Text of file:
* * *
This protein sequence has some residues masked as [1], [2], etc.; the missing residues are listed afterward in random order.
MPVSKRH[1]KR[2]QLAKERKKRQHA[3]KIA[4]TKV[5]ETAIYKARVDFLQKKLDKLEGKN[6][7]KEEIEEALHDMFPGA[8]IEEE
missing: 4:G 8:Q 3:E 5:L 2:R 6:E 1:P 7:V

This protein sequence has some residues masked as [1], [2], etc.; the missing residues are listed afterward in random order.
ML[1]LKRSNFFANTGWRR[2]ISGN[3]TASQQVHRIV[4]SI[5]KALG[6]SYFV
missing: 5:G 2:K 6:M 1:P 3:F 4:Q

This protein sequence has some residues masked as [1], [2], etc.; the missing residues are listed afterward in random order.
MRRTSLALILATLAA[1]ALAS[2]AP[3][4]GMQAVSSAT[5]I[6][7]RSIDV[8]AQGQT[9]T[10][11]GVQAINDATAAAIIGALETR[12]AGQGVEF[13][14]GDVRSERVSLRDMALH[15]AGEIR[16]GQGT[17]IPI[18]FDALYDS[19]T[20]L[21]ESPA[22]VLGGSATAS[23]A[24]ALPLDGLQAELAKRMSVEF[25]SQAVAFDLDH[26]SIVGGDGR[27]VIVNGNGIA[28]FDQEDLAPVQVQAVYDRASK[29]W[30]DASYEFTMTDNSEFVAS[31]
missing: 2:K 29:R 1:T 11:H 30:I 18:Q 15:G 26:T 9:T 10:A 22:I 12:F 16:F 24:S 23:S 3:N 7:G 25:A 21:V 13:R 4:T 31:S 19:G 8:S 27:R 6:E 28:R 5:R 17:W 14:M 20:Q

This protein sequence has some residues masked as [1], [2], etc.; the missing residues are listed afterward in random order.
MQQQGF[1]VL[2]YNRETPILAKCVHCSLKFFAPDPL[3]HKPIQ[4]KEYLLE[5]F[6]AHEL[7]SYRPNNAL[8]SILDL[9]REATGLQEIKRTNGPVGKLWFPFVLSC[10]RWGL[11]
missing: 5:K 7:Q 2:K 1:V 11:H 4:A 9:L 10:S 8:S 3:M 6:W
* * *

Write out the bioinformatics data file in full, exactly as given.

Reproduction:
This protein sequence has some residues masked as [1], [2], etc.; the missing residues are listed afterward in random order.
MPVSKRH[1]KR[2]QLAKERKKRQHA[3]KIA[4]TKV[5]ETAIYKARVDFLQKKLDKLEGKN[6][7]KEEIEEALHDMFPGA[8]IEEE
missing: 4:G 8:Q 3:E 5:L 2:R 6:E 1:P 7:V

This protein sequence has some residues masked as [1], [2], etc.; the missing residues are listed afterward in random order.
ML[1]LKRSNFFANTGWRR[2]ISGN[3]TASQQVHRIV[4]SI[5]KALG[6]SYFV
missing: 5:G 2:K 6:M 1:P 3:F 4:Q

This protein sequence has some residues masked as [1], [2], etc.; the missing residues are listed afterward in random order.
MRRTSLALILATLAA[1]ALAS[2]AP[3][4]GMQAVSSAT[5]I[6][7]RSIDV[8]AQGQT[9]T[10][11]GVQAINDATAAAIIGALETR[12]AGQGVEF[13][14]GDVRSERVSLRDMALH[15]AGEIR[16]GQGT[17]IPI[18]FDALYDS[19]T[20]L[21]ESPA[22]VLGGSATAS[23]A[24]ALPLDGLQAELAKRMSVEF[25]SQAVAFDLDH[26]SIVGGDGR[27]VIVNGNGIA[28]FDQEDLAPVQVQAVYDRASK[29]W[30]DASYEFTMTDNSEFVAS[31]
missing: 2:K 29:R 1:T 11:H 30:I 18:Q 15:G 26:T 9:T 10:A 22:I 12:F 16:F 24:S 23:S 3:N 7:G 25:A 21:V 13:R 4:T 31:S 19:G 8:S 27:R 6:E 28:R 5:R 17:W 14:M 20:Q

This protein sequence has some residues masked as [1], [2], etc.; the missing residues are listed afterward in random order.
MQQQGF[1]VL[2]YNRETPILAKCVHCSLKFFAPDPL[3]HKPIQ[4]KEYLLE[5]F[6]AHEL[7]SYRPNNAL[8]SILDL[9]REATGLQEIKRTNGPVGKLWFPFVLSC[10]RWGL[11]
missing: 5:K 7:Q 2:K 1:V 11:H 4:A 9:L 10:S 8:S 3:M 6:W